My DS is currently doing A-levels and is applying for university. He has no GCSEs but he has 210 OU credits. That surely shows that he can read, write and understand at the appropriate level for tertiary education. He is doing A-levels to show that he is competent for the specific courses he wants to study. We did research how to access what he wants to do and we had a number of options available - he has chosen to do A-levels because that is the relatively no-brainer option for admissions tutors.

exoticfruits Sun 18-Nov-12 15:49:49

I think it is fair enough to offer alternatives - you need to do your research first to find what is needed.
They should all have some qualifications, something on paper to prove they are up to the course. It doesn't have to be GCSEs or even A'levels but I was really talking about the type of HEer that I read in the blog who thinks her DD can waltz in with nothing and get a place above those who have put in the hard slog. Apparently the admission tutor should just recognise her talents without any proof on paper! She has gone all quiet on the subject so probably it was fair and she didn't manage it.
I also think it very dangerous to circulate stories of DCs who do manage top universities with no qualifications- parents think it is the norm and not the exception. Most DCs are average, even MN DCs and HEers DCs!

seeker Sun 18-Nov-12 17:40:49

"Because home education is about more than exams and we don't necessarily want to spend the best part of 30 hours a week for two years doing (often soul-destroying) GCSE work"

Well, sDeuchars, the above certainly should to me as if you're saying that you think in order to get 9GCSEs you have to spend 30 hours a week for 2 years doing. (often soul destroying) work. Forgive me if I'm wrong...........

Seeker What are year 10 and 11 pupils doing in their 30 hours a week for two years if it isn't prepping for GCSE's?

seeker Sun 18-Nov-12 18:54:30

Well, in my dd's case, lots of sport and music and drama. And travelling to and from school. And changing lessons. And waiting for teachers to turn up. And breaks and lunchtime and assemblies. And all the stuff the absence of which makes HE a more effective and efficient way of learning.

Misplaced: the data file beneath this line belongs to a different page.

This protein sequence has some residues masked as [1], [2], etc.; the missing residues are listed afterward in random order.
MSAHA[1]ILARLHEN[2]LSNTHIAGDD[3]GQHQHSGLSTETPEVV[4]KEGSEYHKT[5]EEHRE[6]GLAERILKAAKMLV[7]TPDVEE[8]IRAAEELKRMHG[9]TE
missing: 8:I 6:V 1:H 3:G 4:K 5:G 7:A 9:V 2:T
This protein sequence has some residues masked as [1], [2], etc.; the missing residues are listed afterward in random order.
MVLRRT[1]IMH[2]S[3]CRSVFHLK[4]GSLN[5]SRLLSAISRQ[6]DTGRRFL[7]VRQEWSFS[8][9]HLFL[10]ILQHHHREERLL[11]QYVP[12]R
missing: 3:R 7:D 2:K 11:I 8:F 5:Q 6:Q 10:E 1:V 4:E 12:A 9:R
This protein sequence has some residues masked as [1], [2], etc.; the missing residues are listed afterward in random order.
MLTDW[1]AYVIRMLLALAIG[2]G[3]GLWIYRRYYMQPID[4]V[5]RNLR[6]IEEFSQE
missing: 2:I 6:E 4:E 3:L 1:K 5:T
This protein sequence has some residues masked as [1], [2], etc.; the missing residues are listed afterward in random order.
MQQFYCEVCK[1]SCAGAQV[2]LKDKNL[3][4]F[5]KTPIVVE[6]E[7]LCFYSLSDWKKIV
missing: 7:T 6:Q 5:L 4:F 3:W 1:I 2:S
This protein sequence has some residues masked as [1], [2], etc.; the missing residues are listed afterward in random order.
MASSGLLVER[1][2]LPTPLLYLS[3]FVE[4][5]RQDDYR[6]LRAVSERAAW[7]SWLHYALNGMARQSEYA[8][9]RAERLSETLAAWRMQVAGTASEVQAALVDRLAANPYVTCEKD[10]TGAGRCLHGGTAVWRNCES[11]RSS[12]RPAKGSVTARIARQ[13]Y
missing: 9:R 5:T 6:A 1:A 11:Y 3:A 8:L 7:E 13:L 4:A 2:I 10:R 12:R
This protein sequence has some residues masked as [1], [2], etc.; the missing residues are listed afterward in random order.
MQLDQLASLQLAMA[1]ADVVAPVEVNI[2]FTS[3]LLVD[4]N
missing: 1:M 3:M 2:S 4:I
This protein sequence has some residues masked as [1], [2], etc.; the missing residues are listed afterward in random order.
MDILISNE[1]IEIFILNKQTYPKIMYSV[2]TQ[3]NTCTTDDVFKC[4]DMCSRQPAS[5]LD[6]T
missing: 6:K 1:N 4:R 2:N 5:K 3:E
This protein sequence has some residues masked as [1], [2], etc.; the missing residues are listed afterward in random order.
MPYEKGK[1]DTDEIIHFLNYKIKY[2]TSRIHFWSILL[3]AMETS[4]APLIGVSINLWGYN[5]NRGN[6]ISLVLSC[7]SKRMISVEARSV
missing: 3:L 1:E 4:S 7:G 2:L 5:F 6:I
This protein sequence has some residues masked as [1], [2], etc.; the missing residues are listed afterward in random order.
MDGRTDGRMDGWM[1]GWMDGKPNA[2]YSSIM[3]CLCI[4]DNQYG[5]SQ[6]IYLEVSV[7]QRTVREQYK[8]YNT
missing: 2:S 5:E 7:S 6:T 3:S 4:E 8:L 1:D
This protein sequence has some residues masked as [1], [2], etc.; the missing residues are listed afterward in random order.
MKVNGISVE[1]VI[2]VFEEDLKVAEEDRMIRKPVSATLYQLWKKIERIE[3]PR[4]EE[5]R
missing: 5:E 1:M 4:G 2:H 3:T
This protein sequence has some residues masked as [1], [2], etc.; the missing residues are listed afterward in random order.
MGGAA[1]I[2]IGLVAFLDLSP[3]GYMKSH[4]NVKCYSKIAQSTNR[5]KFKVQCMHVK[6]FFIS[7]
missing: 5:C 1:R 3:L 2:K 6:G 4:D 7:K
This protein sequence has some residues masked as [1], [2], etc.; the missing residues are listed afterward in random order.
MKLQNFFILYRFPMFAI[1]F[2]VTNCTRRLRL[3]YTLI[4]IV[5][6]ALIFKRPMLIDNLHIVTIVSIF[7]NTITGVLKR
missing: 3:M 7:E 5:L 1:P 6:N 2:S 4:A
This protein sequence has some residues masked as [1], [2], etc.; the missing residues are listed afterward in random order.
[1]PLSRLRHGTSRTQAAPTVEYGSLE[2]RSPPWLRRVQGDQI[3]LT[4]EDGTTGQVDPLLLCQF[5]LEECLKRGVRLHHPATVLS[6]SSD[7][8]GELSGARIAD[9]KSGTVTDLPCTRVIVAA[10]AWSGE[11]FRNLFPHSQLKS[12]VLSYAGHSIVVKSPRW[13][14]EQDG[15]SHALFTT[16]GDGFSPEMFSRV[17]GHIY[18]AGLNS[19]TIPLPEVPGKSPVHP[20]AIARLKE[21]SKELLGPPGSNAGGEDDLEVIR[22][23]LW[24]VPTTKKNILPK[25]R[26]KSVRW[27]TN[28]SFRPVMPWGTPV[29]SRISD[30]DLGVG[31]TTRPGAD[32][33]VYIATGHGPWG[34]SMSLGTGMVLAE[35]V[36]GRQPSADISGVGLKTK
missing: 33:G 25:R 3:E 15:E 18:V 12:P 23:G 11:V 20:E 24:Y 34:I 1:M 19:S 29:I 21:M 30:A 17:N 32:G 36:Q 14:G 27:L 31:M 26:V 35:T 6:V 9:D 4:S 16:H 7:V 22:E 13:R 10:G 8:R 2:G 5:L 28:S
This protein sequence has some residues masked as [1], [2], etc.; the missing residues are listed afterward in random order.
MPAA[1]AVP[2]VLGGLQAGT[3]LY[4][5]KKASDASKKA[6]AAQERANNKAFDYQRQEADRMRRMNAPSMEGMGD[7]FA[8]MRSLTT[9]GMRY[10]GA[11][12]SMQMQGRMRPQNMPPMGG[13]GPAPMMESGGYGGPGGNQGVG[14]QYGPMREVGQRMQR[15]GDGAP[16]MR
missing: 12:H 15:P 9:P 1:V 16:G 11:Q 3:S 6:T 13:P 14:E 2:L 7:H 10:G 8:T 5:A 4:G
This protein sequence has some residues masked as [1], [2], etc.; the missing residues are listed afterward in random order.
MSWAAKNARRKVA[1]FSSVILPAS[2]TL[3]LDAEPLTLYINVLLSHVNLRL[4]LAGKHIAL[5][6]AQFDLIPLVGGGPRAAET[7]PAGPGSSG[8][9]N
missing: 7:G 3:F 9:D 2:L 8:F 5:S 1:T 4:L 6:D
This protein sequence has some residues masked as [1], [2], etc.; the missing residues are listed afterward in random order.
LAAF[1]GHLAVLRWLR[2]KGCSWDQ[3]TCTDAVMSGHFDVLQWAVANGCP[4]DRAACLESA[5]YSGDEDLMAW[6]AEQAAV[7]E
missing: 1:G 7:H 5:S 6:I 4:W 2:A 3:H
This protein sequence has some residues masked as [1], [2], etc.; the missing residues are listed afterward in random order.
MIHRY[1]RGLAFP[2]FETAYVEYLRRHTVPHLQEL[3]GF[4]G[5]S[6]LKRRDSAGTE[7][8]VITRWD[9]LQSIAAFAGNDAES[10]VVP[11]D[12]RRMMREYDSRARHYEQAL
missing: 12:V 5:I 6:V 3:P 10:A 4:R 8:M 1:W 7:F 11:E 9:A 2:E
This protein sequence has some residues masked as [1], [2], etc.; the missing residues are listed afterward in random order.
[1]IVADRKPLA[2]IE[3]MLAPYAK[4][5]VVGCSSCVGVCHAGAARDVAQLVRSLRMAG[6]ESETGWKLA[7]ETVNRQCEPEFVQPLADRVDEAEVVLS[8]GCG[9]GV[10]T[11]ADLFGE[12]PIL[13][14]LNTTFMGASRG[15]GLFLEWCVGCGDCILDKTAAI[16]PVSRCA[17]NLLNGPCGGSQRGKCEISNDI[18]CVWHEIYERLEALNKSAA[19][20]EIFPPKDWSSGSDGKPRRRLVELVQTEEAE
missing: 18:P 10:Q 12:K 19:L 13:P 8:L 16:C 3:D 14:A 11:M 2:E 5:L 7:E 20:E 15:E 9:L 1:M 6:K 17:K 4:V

People do talk as if "maths" and "GCSE maths" are somehow two completely different subjects. But they aren't. You do maths. Some of it will be relevant to GCSE maths- some isn't. You just make sure that enough of the relevant stuff is included- and there you are,

exoticfruits Sun 18-Nov-12 18:54:45

The 6 hours a day is when they are at school with PE, lunch, form periods etc. The DC at home doesn't even have to waste time commuting so they could manage in half the time and still have most of he day free.

exoticfruits Sun 18-Nov-12 18:55:12

Cross posted with same thought.

julienoshoes Sun 18-Nov-12 21:06:53

"why should the majority slog away at a syllabus"

because their parents choose to send them to school?....or like me previously, simply don't know that home education is an option?

I'm not criticising anyone's choices. One of my passions is that everyone should know that home education is a legal viable option, so that parents can make an informed choice about what is right for their families at that time.

But you don't have to spend 11 years at school following a curriculum..nor even home educate formally, in order to get to the stage where they can start a course leading to qualifications.

exoticfruits Sun 18-Nov-12 21:19:08

They should all start with the same. Qualifications on paper- whatever they are- before anything else is looked at, otherwise it is unfair. Luckily I think that a lot of modern selection methods sift first.
Home education doesn't mean that you can't get formal qualifications. A poster was complaining only a few weeks ago that doors had been closed to her because she had the misfortune to have a mother who didn't believe that exams were necessary. She was finding life very hard getting them in later life.

julienoshoes Sun 18-Nov-12 21:21:13

We home educated autonomously and completely informally, because we had such brilliant examples in front of us, and because our children had been so badly damaged by school, that structured formal work didn't suit them at all.

We've found it is a really efficient way of learning-through living life and enjoying yourselves, right up until the children decided to take themselves to FE college or do an OU course. And yes I have parented a child who went all the way through the school system, so know that this way is best for us.
Once they had decided on the direction they wanted to take, we facilitated that as we had everything else they wanted to do, and they researched what was needed qualification wise and went for it.

I looked at the Russell Group list of Universities, when I last joined in this conversation...and I know of formerly autonomously home educated young people within our close friends circle at Bristol, Cambridge, Cardiff, Oxford, Edinburgh, Imperial College, Nottingham, and Warwick, right now.
I know of others who have been through others Unis on that list and done very well.
All of them informally educated with no curriculum, and no formal work.....until the youngster chose to move things to a more formal basis, and start some sort of qualifications in order to get into the Uni of their choice.